Independent Senator Ian Roach has stood by his non-support of the Constitution (Amendment) Bill, 2014 and defended comments he made in debate which appeared to irk some...
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The report by the Colman Commission on the Clico/HCU enquiry will be published shortly and recommendations in it will be used to strengthen upcoming new credit union regulations, says Finance Minister Larry Howai. He revealed that in Parliament yesterday while piloting a bill to provide for the purchase by Government of certain rights belonging to shareholders and depositors of the Hindu Credit Union (HCU) and to empower the minister to make payments and issue bonds for the purchase of those rights.
Howai said the report by the commission, which was headed Sir Anthony Colman, is anticipated shortly. He said the recommendations would be incorporated into legislation now being finalised to strengthen credit union law, which would be brought to Parliament in the near future after consultation with stakeholders. That legislation aims on giving greater supervision to the credit union sector.
Howai said: “There have been some howls of protest on the basis of the initial draft of the bill which went out and we made changes to reflect some of the representations being made by the various stakeholders.
“There can be no compromise of the measures we need to ensure proper and effective governance for the supervision and management of the credit union sector, to ensure appropriate limits and regulations are made and to ensure the system of governance is one that would create a regime that will prevent the mistakes of the past and lead to sounder more robust institutions in the sector.”
Howai said since the HCU was in liquidation and as liabilities exceeded assets there was little likelihood shareholders’ positions would be made good by the sale of the company. He said Government was therefore moving to acquire rights of the depositors, investors and shareholders. He said it was Government’s moral duty to treat HCU investors as equally as Clico shareholders.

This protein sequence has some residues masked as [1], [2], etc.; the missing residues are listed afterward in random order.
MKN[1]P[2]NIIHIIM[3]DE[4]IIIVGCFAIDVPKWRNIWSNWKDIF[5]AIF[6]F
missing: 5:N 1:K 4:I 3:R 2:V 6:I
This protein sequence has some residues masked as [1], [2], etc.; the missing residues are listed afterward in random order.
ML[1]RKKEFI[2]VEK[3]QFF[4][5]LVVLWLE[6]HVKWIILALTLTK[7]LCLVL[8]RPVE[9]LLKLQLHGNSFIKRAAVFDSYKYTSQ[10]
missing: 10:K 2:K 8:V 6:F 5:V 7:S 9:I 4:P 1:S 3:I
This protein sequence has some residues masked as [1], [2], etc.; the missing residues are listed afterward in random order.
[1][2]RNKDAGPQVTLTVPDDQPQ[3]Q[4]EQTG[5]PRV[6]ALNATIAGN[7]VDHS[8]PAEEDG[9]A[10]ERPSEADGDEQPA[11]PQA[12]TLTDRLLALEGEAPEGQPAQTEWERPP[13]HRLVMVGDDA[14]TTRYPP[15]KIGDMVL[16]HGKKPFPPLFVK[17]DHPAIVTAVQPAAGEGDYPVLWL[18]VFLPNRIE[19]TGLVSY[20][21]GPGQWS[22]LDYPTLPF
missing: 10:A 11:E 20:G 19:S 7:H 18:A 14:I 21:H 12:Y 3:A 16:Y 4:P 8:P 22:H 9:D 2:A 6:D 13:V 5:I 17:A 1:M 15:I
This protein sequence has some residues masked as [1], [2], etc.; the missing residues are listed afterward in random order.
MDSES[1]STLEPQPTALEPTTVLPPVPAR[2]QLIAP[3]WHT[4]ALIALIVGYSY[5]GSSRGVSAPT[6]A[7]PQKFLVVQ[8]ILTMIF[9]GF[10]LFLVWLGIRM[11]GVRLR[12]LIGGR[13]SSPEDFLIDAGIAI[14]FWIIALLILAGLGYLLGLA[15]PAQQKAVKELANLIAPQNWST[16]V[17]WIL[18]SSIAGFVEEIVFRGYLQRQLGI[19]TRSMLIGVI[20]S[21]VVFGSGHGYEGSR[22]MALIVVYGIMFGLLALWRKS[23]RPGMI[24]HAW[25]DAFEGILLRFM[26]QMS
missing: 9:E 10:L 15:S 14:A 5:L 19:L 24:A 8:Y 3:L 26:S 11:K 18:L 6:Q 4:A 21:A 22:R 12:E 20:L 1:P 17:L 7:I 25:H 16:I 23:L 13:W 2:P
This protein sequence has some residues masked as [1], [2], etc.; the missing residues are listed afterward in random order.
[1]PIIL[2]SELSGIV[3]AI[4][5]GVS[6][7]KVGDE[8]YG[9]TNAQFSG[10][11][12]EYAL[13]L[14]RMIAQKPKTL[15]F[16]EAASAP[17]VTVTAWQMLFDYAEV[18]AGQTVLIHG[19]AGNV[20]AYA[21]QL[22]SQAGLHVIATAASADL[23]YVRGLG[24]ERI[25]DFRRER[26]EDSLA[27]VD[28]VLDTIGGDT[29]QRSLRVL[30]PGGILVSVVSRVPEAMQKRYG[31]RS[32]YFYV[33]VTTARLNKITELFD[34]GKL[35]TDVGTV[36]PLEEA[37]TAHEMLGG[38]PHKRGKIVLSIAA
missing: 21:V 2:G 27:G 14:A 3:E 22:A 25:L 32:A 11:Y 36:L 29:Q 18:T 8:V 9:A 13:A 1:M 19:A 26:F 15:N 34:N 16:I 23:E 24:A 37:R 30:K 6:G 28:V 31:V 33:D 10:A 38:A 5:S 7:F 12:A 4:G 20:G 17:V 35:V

Phase one of the plan to deal with HCU investors was completed with payments to those who had deposits of $75,000 via cash payment and they would now receive the remainder of the shares held in zero coupon bonds. About $60 million in payments have been made so far, he added. Over 200,000 depositors were affected by the HCU collapse, he said. The company had 86,000 investors at a total value of $602.8 million and 128,000 shareholders to the value of $76 million.
Howai said credit union assets in T&T involved one third of the working population, amounting to significant assets of $9.5 billion and there was a lesson to be learnt in the HCU issue regarding supervision and regulation of such companies. People’s Partnership MP Suruj Rambachan, who said he was an HCU investor, claimed the People’s National Movement (PNM) government knew of HCU’s impending woes for 27 months.
He read out a report by the Commissioner of Cooperatives in 2007 recommending an enquiry into HCU, noting members could have been in serious jeopardy of losing shares, which could have impacted on the system and embarrass the government. “They knew what was going on. Why didn’t they do something about it? PNM didn’t act. Why? If there was early intervention something might have been done,” he said. He said PNM finance minister Conrad Enill was made to withdraw a statement that the HCU was being probed.